Hydrogen trucks retreat from Australia as battery electric sales surge

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Hydrogen fuel cell specialists Hyzon have announced plans to quit Australia even as sales of battery electric commercial trucks climb.

For a while, it seemed like Hyzon had found something of a home in Australia. Recently, the American startup had announced pilot programs that would see its hydrogen fuel cells put to work in transit buses in Brisbane, tow trucks (above) in Victoria, and five 154-ton severe duty trucks scheduled to service a zinc refinery operation in north Queensland.

Alas, it seems like it’s not enough – Hyzon said Monday that, after a review of its business operations, it has “started realigning its strategic priorities along several lines to focus on the company’s core North American markets and the refuse industry.”

The company said it was hoping to raise new capital to get its 200 kW HFCs into series production, and has retained investment bank PJT Partners to evaluate a number of options, up to and including an outright sale of the company.

Meanwhile, BEVs are doing great

Commercial delivery EVs; courtesy ANC.

Meanwhile, Australia’s commercial BEV sales are booming. The entire country saw just under 100 battery electric trucks sold in 2022, but that number jumped to 256 in 2023 and continues to climb in 2024.

As if to underscore that fact, ANC (a leading, UPS-style last mile delivery partner for many of the Australia’s large retailers) has announced plans to spend more than $45 million.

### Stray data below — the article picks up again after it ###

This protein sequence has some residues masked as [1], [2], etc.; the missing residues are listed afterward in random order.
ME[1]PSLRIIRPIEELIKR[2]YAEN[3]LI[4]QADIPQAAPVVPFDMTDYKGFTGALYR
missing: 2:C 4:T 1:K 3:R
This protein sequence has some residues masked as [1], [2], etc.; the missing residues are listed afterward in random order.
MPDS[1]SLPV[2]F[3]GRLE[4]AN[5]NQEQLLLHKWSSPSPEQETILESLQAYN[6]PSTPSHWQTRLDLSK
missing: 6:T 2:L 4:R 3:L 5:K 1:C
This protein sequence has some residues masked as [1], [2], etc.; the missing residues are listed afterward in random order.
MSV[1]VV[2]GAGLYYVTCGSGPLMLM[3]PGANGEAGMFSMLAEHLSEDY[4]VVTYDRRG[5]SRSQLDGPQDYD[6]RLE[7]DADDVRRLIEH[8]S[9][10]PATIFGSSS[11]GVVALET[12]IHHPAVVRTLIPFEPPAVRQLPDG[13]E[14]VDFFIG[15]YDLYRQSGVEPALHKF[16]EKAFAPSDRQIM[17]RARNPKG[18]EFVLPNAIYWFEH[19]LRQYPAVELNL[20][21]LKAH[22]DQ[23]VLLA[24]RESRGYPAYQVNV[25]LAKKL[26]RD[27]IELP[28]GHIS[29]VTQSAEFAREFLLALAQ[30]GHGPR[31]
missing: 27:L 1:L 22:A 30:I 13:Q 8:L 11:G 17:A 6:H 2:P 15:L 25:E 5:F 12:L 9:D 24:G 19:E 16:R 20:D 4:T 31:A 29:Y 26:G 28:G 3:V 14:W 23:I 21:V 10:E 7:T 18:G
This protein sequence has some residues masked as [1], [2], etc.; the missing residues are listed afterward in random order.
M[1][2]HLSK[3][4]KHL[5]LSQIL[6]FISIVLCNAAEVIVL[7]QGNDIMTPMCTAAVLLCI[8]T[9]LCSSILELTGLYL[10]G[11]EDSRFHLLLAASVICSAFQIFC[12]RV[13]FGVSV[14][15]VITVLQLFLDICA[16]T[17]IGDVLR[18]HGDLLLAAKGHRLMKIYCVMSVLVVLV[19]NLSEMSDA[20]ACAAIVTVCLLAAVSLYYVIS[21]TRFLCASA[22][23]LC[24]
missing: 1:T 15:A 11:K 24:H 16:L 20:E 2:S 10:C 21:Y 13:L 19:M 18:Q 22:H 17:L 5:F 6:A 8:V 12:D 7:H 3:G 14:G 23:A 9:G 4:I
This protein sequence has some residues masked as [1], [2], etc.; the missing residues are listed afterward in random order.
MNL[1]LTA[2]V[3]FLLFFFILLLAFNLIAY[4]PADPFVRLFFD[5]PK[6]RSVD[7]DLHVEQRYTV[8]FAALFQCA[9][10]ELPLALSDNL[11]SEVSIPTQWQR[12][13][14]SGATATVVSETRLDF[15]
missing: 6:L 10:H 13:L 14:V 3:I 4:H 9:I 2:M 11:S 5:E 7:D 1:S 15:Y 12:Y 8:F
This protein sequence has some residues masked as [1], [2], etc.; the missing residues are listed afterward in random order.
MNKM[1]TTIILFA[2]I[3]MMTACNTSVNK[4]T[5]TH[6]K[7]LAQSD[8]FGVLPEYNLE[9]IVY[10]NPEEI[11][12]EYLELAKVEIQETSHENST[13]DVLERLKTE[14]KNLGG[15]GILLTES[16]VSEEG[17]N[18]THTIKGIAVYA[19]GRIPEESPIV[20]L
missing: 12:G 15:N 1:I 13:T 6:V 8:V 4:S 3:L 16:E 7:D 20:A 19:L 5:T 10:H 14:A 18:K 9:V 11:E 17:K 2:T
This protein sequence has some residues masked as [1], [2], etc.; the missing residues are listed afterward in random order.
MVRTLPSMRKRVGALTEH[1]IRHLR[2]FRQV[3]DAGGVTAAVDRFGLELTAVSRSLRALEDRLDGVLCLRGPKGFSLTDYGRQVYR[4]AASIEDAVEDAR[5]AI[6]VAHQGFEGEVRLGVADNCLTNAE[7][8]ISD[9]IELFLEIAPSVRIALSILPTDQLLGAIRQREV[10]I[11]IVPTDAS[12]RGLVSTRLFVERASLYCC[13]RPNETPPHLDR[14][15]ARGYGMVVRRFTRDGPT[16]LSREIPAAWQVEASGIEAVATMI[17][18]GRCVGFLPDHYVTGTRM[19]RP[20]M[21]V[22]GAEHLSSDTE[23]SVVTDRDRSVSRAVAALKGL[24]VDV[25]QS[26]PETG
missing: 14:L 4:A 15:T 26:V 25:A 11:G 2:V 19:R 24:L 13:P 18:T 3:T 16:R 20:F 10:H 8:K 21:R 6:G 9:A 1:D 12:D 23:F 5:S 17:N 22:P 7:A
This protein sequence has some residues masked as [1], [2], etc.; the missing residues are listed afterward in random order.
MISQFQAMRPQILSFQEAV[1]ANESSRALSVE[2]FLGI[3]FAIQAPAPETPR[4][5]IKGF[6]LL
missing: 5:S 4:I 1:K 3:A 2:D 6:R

ANC is calling the initiative “Project Spark,” and it’s being backed by a $12.8 million grant from the Australian Renewable Energy Agency (ARENA) specifically designed to address the barrier presented by the initially higher up-front costs of EVs. ARENA is also working to provide EV buyers with discounted leasing options, and generally “improved” EV charging infrastructure.

Project Spark is expected to add 112 new BEVs to Australia’s roads within the next year.

“It promises to kick-start a step change in electrifying last mile delivery in Australia by lowering the total costs to own and run electric trucks,” said Darren Miller, CEO of ARENA. “The project demonstrates use cases for battery electric trucks in last mile operations, tackling constraints that have so far made it hard for the industry to transition away from internal combustion engine vehicles.”

Electrek’s Take

MAN Trucks says hydrogen will never work, bets the farm on batteries
Image via MAN Trucks.

No one said it better than MAN CEO, Alexander Vlaskamp, who said that it was “impossible” for hydrogen trucks to effectively compete with BEVs. That interview is definitely worth a re-read, but to see companies like Hyzon suffering in even the most hydrogen-friendly markets out there is to believe Vlaskamp, even if you already believed him, just that little bit more.

SOURCES | IMAGES: Hyzon, ANC; via the Driven.

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